FEEST empowers area students
Students at Evergreen High School have had enough--enough pizza and burgers, that is.
They’re advocating for more nutritious selections in their school cafeterias and for recipes that better reflect their cultures. A group of youth leaders with local nonprofit Food Empowerment Education and Sustainability Team (FEEST) are acting as advisors with Highline Public Schools to create change on the menu.
Khatam Chau, a senior at Evergreen High School, is in his second year as an organizer with the group. He spent the past year helping to revamp the salad bar.
“This year, we took it a step further,” he said. “We had a big goal, changing up school food to be healthier and more culturally relevant. The food wasn’t actually representing us.”
Each month, youth leaders with the Food Empowerment Education and Sustainability Team create dishes for students to sample at lunch, with the goal of finding a recipe worthy of being featured on the regular menu.
Each dish is required to meet the district’s nutrition standards related to fat, sodium and sugar content, as well as essential food groups and nutrients.
Students at Evergreen developed a recipe for butternut squash curry that was so popular that administrators agreed to try it out at the district level.
“Our greatest success is getting our butternut squash curry into all the schools,” Chau said. “People really liked it.”
On March 29, for the first time ever, a student-developed recipe was on the menu at every elementary, middle and high school in Highline.
Having students lead the charge in making change when it comes to food injustice is what Chau likes about the Food Empowerment Education and Sustainability Team.
“FEEST is a collaborative effort, and the youth are at the forefront,” he said.
He explained that when his family first immigrated to the area, he immediately noticed the difference in food being served in the cafeteria and in the fast food restaurants near the school, compared to what he ate at home.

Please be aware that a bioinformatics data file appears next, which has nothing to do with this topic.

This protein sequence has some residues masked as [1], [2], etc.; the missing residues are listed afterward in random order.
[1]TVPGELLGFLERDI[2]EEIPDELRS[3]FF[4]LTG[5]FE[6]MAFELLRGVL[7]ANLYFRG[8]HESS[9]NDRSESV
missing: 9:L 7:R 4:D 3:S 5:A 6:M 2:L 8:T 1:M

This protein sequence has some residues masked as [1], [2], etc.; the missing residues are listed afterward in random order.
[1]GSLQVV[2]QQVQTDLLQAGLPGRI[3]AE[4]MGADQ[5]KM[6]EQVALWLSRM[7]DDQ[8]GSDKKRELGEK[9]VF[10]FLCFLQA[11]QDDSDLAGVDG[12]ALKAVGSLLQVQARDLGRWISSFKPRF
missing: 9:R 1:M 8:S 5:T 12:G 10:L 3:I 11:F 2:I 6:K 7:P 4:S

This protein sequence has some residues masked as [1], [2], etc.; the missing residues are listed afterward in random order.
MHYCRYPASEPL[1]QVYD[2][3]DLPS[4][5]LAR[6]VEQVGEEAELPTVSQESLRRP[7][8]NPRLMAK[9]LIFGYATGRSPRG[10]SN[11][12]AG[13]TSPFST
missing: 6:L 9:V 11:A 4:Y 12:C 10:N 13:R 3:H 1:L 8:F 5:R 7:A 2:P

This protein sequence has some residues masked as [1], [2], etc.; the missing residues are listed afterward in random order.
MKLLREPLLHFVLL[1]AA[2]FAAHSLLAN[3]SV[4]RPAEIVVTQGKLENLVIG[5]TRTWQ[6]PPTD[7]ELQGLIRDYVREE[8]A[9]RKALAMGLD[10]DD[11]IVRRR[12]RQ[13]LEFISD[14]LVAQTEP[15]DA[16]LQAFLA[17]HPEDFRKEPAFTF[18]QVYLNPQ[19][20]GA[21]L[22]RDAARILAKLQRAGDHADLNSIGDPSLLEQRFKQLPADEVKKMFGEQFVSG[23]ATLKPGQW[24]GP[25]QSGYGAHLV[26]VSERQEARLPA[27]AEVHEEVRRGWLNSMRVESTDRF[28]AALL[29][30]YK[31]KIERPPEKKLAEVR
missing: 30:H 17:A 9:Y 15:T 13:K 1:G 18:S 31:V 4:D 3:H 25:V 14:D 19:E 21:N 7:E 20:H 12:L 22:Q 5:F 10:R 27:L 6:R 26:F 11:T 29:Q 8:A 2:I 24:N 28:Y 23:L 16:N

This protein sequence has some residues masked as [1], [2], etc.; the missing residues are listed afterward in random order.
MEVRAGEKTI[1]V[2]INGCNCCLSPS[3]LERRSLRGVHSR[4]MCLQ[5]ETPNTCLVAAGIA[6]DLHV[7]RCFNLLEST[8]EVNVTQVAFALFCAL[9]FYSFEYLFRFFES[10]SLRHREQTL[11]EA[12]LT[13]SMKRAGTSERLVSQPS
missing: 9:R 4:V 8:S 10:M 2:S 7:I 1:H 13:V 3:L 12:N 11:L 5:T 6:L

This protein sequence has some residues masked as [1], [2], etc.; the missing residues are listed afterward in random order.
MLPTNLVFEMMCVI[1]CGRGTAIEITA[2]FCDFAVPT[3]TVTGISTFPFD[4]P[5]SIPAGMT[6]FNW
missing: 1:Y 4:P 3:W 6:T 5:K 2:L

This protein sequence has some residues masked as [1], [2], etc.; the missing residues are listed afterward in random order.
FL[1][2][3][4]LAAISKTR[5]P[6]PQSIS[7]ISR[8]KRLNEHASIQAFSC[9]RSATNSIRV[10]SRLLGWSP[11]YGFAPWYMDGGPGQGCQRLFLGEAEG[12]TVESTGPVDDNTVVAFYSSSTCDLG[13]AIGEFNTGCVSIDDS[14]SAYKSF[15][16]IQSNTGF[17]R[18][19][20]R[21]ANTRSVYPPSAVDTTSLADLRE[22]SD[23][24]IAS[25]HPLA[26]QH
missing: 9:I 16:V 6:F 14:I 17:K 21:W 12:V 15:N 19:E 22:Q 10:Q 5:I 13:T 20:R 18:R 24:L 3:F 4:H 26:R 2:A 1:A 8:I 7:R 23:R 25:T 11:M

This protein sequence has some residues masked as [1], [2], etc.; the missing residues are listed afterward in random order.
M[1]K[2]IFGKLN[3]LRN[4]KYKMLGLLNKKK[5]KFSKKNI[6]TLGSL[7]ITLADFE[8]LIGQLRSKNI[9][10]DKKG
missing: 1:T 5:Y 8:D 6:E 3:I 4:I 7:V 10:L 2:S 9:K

“It made me feel disconnected,” he said.
Then he started volunteering with the Food Empowerment Education and Sustainability Team. The group hosts weekly, community dinners at Evergreen and Chief Sealth High Schools.
The students do all the cooking from scratch and improvise recipes, using fresh fruits, vegetables and halal meat from local markets.
Chau said the dinners made him feel at home and helped him realize the importance of sharing food as a means to build community. “FEEST really redirected my life goals into something more community based,” he said.
He plans to pursue a career in public health.
Empowering students to become leaders, advocates and activists is part of the program.
“Food is essential to our young people’s health,” Lisa Chen, executive director of the nonprofit, said. “Listen to young people. Young people are experts in their bodies and their lives.”
She explained that the program started with a box of extra farm vegetables at Youngstown in 2008. Resident artists worked with youth leaders in the building to cook community dinners.
“At that time, no one was doing food justice work in southwest Seattle,” Chen said. “There was a food apartheid. Access to healthy food was hard to come by in our low income communities.”
For the past decade, the Food Empowerment Education and Sustainability Team has been working to change that and to stop food injustice through its afterschool programs and campaign work.
The nonprofit invites the community to learn more about its programming during its annual fundraiser, slated for Tuesday, May 8. The event, “Make Food Make Fam” will be held at Youngstown Cultural Arts Center, 4408 Delridge Way SW, and will include a youth leaders cook-off.
For more information, visit http://feestseattle.org.